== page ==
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Get to know our industry managers: Mark Thomas

Oil & Gas Industry Marketing Group Manager

Mark Thomas

Endress+Hauser would be nothing without our industry experts. They keep both us and our customers up to date on all the goings-on that happen in their industry and help ensure we are ready for any changes that may come our way. Mark Thomas has been with Endress+Hauser for 15 years and has been immersed in the oil and gas industry for even longer. He provided us with a great inside look into the industry in this Q&A.  

How did you become interested in the oil & gas industry? 

My first job out of college was working in refineries doing heat exchanger audits. We would travel all over the country to various refineries and pretty much live in the refinery five days a week, walking throughout the complex, climbing ladders and taking measurements on heat exchangers. That really introduced me to the industry, grabbed my interest and made me want to learn more about it.  

What do you find the most fascinating about your industry? 

The more and more I learn about it, the more fascinating it becomes. Lately, I’ve been tuned into the national security aspect of being energy independent, how the industry started in the US and how it’s grown and evolved over the years. Fracking and other innovations have been developed in the US and have made getting oil and gas out of the ground safer and cheaper, so we can bring cheaper energy to the rest of the world.  

Our national security weakens if we are dependent on another country supplying us with oil, gas, or energy. It limits our ability to leverage and negotiate with our countries when we are dependent on someone else. The more independent we are, the more self-sufficient and the stronger it puts us in the world from a geopolitical standpoint.  

What are the current trends the oil & gas industry is experiencing? 

The current trends are similar to what other industries are also experiencing. Digitalization, is a big trend, the need to be more productive with fewer people. The workforce trend is definitely happening in this industry. There is a big move toward ESG (environmental social governments) companies looking to ensure that they are producing oil and gas and refining it and piping it as efficiently as possible, it’s definitely a big trend as of recently. The decarbonization topic is happening as well.  

What issues and challenges is the industry facing? 

The main one is a lack of investor confidence. Investors haven’t been as willing to invest in the industry because they don’t want to be seen as supporting the oil and gas industry. There are headwind challenges facing the industry from a political perspective, so it’s a little bit harder to get permits, to meet all the strict regulations in place. The past couple of years have really flipped the supply and demand trends upside down a couple of times. We had oversupply and then we went into the pandemic, and we had too much supply and no demand anymore, so production stopped. Now demand has picked up, but we don’t have nearly the supply, which is why we have four- and five-dollar gas prices. Trying to keep up with that has been a challenge for sure.  

How is the oil & gas finding solutions for these challenges? 

There are a few approaches here, one big one is the emphasis on shareholder returns. Most of these companies are publicly traded and almost all of them have made a dedicated push to increase shareholder returns, which is helping with the reputation piece. The reputation previously was that these companies would get rich and sit on all this money and make more money, but it’s moved to giving more of its money back to shareholders. I would say the other ones are their commitment to the environment and coming up with alternative solutions, and the investment into new energies, the hydrogen, the carbon capture, those kinds of things.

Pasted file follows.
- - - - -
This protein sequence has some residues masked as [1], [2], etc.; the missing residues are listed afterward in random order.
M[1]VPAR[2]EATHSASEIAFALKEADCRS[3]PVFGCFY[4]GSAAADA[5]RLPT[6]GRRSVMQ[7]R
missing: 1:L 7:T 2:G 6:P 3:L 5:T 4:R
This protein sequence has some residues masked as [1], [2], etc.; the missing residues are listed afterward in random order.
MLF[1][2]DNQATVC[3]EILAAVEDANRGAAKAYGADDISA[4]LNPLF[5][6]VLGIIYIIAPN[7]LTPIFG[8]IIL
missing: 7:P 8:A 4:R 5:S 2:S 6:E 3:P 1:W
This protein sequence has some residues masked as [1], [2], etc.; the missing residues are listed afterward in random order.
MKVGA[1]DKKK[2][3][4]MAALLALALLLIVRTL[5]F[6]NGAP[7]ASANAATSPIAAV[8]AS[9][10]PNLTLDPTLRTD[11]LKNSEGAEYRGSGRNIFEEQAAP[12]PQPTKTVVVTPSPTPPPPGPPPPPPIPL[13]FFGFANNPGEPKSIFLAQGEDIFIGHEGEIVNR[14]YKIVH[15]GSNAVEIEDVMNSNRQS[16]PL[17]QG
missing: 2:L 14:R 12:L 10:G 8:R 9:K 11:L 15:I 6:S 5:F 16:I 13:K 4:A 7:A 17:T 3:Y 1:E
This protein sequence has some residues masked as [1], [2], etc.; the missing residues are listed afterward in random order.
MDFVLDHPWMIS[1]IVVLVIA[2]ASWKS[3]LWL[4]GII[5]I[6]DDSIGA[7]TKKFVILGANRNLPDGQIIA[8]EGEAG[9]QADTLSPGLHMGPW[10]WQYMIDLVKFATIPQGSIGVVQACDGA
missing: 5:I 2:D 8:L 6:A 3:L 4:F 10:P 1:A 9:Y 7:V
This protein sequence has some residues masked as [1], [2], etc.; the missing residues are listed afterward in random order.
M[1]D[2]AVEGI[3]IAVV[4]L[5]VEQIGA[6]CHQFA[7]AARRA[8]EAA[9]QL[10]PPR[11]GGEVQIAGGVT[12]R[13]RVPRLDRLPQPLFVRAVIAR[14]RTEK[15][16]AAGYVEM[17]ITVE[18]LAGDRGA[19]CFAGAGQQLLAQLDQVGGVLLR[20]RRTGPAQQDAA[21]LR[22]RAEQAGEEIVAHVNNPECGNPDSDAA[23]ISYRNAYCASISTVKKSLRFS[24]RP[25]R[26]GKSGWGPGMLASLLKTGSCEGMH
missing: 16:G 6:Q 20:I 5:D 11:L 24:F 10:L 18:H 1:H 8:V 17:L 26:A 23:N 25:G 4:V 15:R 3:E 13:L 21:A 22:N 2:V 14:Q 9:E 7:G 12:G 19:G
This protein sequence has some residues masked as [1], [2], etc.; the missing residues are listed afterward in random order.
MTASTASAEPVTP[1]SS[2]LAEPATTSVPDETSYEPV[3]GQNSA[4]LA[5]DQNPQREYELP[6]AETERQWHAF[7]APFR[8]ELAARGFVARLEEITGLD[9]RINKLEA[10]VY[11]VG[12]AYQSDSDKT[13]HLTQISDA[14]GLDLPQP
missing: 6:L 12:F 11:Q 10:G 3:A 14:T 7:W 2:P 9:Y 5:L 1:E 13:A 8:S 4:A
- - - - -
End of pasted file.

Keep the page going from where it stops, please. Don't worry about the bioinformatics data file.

What do you think the industry will look like over the next 5-10 years? 

The industry will continue to grow as there is a need globally for energy. I think we’ll see a drastic increase on the gas side of the market, more than on the oil side. With the US’s ability to export liquefied natural gas (LNG) and the need for LNG across Europe, Asia and South America, the US is really poised to become the global leader in LNG exports. I think that’s going to be one of the biggest things we’ll see in the next 5-10 years. We’ll also see continued emphasis on investment into the new energies- back to the hydrogen, anomia, etc.  

Is there anything else you would like to share?  

I don’t just have an interest in the oil and gas industry, I also have an interest in instrumentation in regard to the industry. During my first job, doing the heat exchanger audits, I was in a refinery in the south of Houston, a BP refinery. I worked in there quite a bit, finished up and moved on to my next assignment and the next week saw that same refinery in the news. It had a massive explosion, killed several people and injured hundred others. I was just there the week prior. It was a scary experience even though I wasn’t there but thinking about how close I was to being there and how it impacted so many people and that really got me thinking more about the instrumentation I was using at the time doing those audits. The explosion could have been prevented with proper or updated instrumentation. That has been in the back of my brain for my entire career, thinking about that experience and why I have always had an interest in the industry, but also how instrumentation can play a big part in preventing things like that in the future.  

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